Ocean Hermit – sailing, solitude and stories

My plans to retrace Captain Cook's unfinished voyage have been postponed a year while I work on the next Marine Diesel Basics book and get my new boat SV Oceandrifter ready for sea.

* No-one sails alone – not even singlehanders

No-one sails alone – not even singlehanders on sailboats.

The truth of this is obvious when you think about it – and singlehanders are probably more aware of this paradox than most.

What do I mean?

We may do many things on our own, but  they are rarely accomplished without the cooperation and active support of many other people. So it’s long past due to express my sincere gratitude in public to all those people who have been and are helping me so much in my quest to sail from Toronto to Newfoundland, up the coast of Labrador, around Cape Chidley and south to Kuujjuaq in Ungava Bay this summer.  Meet some of the major benefectors:

I have avoided trying to get commercial sponsorship after deciding against painting “Heineken” on the side of the boat. I’m not sure what I could offer corporate sponsors that they would find enticing, and have not had the time to convert the voyage in to some kind of sponsored sail for charity, which I consider rather dubious at best. (Personally I’m tired of all the advertising and messages with which we are constantly being bombarded nowadays – and presume other people are equally exhausted!)

Dr. Magdalena Krondl

However, the enthusiastic support of one very special lady in Toronto makes her at least my unofficial “lead sponsor” and I would like to acknowledge and celebrate such thorough-going generosity. Dr. Magdalena Krondl, professor emeritus of the University of Toronto, has been enthusiastic about my projects ever since we worked together on her autobiography “Faith and Hope, My Odyssey from Czechoslovakia to Canada” some years ago.

We become close friends and when I started the refit of “Kuan Yin” in Toronto in 2008 Dr. Krondl generously invited me to stay in her basement and to store the boat’s equipment “down below”.  I would peddle off early in the morning for another day of labour inside the hull and when I returned exhausted in the evening, therewould be a meal waiting on the dining table!

Since then, she has continued as a concerned and generous sponsor – never allowing any obstacle to jeopardize the project but also maintaining a strict intellectual discipline over purpose, research and ideas. Without her support, “Kuan Yin” would not now be in northern Newfoundland (almost) ready to sail north as soon as the sea ice allows this coming spring.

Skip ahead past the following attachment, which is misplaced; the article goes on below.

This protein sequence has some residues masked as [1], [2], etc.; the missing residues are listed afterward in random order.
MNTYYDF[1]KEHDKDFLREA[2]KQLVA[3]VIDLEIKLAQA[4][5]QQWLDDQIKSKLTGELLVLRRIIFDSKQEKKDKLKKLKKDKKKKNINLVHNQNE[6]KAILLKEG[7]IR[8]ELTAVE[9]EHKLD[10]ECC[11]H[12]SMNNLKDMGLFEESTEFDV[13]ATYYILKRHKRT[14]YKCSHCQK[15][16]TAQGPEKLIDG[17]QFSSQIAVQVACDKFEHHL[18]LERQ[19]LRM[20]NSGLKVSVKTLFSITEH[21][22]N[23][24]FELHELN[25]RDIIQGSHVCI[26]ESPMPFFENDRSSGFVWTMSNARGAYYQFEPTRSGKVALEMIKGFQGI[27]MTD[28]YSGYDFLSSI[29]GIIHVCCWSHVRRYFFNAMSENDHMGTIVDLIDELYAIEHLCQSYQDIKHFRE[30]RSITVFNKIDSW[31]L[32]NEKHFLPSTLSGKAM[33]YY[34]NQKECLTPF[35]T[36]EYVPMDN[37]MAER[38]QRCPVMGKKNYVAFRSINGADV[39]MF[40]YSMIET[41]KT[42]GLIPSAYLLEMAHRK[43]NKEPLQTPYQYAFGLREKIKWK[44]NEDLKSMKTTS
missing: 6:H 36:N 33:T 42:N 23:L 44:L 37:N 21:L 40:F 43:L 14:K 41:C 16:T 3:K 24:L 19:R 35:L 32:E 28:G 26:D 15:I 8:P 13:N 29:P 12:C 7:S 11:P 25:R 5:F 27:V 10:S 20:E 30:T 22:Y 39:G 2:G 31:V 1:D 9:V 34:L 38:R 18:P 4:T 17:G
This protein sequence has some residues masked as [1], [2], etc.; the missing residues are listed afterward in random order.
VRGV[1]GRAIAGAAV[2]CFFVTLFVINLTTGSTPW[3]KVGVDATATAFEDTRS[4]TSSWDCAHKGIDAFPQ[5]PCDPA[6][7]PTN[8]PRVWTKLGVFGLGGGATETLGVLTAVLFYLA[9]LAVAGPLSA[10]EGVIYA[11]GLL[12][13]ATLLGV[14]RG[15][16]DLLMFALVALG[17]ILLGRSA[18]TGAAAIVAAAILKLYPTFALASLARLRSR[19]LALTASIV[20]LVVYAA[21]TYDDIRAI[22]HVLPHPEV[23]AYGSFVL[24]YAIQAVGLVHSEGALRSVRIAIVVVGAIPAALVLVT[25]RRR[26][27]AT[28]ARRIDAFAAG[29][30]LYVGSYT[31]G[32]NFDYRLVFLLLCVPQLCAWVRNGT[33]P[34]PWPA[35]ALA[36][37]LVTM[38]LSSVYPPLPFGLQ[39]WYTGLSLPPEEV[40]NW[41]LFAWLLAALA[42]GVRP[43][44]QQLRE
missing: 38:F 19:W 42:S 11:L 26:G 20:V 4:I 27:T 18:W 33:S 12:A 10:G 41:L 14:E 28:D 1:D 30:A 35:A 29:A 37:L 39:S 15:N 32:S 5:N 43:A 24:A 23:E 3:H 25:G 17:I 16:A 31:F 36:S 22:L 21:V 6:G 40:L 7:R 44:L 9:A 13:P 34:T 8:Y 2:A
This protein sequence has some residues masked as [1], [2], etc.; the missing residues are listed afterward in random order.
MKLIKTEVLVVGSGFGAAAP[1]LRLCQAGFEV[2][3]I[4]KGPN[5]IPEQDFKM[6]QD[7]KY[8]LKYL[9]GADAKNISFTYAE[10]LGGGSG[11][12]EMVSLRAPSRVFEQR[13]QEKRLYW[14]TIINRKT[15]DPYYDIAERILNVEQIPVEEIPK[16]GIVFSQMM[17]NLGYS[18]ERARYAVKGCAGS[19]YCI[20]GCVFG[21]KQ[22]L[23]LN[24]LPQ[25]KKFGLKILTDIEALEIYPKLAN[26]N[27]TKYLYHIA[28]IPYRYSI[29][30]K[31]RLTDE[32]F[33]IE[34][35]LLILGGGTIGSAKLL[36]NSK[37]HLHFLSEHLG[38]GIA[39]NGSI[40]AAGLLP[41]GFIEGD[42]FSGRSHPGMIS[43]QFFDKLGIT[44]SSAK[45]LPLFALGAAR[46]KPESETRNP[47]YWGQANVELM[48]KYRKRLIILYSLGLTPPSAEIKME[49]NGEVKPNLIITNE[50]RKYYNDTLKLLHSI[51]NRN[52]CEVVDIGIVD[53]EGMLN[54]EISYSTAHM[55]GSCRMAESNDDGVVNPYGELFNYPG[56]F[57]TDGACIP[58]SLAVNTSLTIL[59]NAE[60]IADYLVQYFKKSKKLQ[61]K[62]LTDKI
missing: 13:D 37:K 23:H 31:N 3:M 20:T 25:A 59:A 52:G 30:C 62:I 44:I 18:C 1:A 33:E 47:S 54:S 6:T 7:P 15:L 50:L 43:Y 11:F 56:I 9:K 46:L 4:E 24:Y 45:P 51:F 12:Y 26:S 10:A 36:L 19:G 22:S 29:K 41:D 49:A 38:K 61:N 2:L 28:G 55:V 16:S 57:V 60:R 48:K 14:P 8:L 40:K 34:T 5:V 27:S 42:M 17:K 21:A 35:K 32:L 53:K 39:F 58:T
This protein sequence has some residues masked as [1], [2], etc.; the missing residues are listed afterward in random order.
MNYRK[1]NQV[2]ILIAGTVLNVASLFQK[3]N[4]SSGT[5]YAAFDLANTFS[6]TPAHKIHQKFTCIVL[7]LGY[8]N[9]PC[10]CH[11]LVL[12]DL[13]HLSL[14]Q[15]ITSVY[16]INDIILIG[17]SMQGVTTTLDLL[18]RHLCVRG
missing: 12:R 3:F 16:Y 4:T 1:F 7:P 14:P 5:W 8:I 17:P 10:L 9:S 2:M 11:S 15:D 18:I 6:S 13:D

Tom Cheng: a true bodhisattva

Another person who has been unstinting in his help has been Tom Cheng in Toronto. He came down to the boatyard one afternoon curious to see “Kuan Yin” and ended up coming almost every day to help (unpaid!) with whatever jobs had to be tackled next. This included one particular frustrating afternoon in which reinstalling a large panel inside the boat literally took hours. Tom never once lost his smile or patience. He is a true bodhisattva.

Simone at the launch of our joint book "Staying Home"

Jiri at the tiller on Lake Ontario

Jiri and Simone Skopek, though they are now firmly anchored in Toronto, have both been adventurous sailors – crossing the Atlantic and Pacific Oceans respectively before they were married.  They have been unfailingly supportive for years – whatever my crazy projects!  And always welcoming with dinner and wine.

Shortly before departing Toronto in 2009, I rushed into an auto electrics workshop clutching the alternator from the boat.  Though Eli came highly recommended, little did I know at the time that I was meeting someone who could – and would take the time – to explain alternators in language I could understand.  And as a sailor himself, he was determined not to send me off without equipment that worked.  Last year, when I returned to Eli Melnick at Start Auto Electric, www.startauto.com, he not only made up a high output alterantor specially for my needs but sold it to me at a large discount (these things can be hugely expensive!). Even on a sailboat, electric power is vital nowadays, so my sincere thanks to him for his interest and generosity.

Many other people have helped me, and I have mentioned some of them in earlier post,  so I am not going to attempt to name more “sponsors”, as this would be invidious to some I might overlook.  However, their generosity is not forgotten – and they can be assured that their shining examples of help to a stranger have only encouraged me to further continue this wave of human feeling whenever I meet someone else who could do with a hand.

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One comment on “* No-one sails alone – not even singlehanders

  1. Madla
    May 29, 2011

    I have read just now this blog. The first paragraph relating to specific persons caused a blush without the need of makeup. Not so the photo, who ever could it be?! Fortunately, the other pictures of the “sponsors” made up for it. M.

    Like

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This entry was posted on January 16, 2011 by in Labrador, Life Skills, Sailing and tagged , , .
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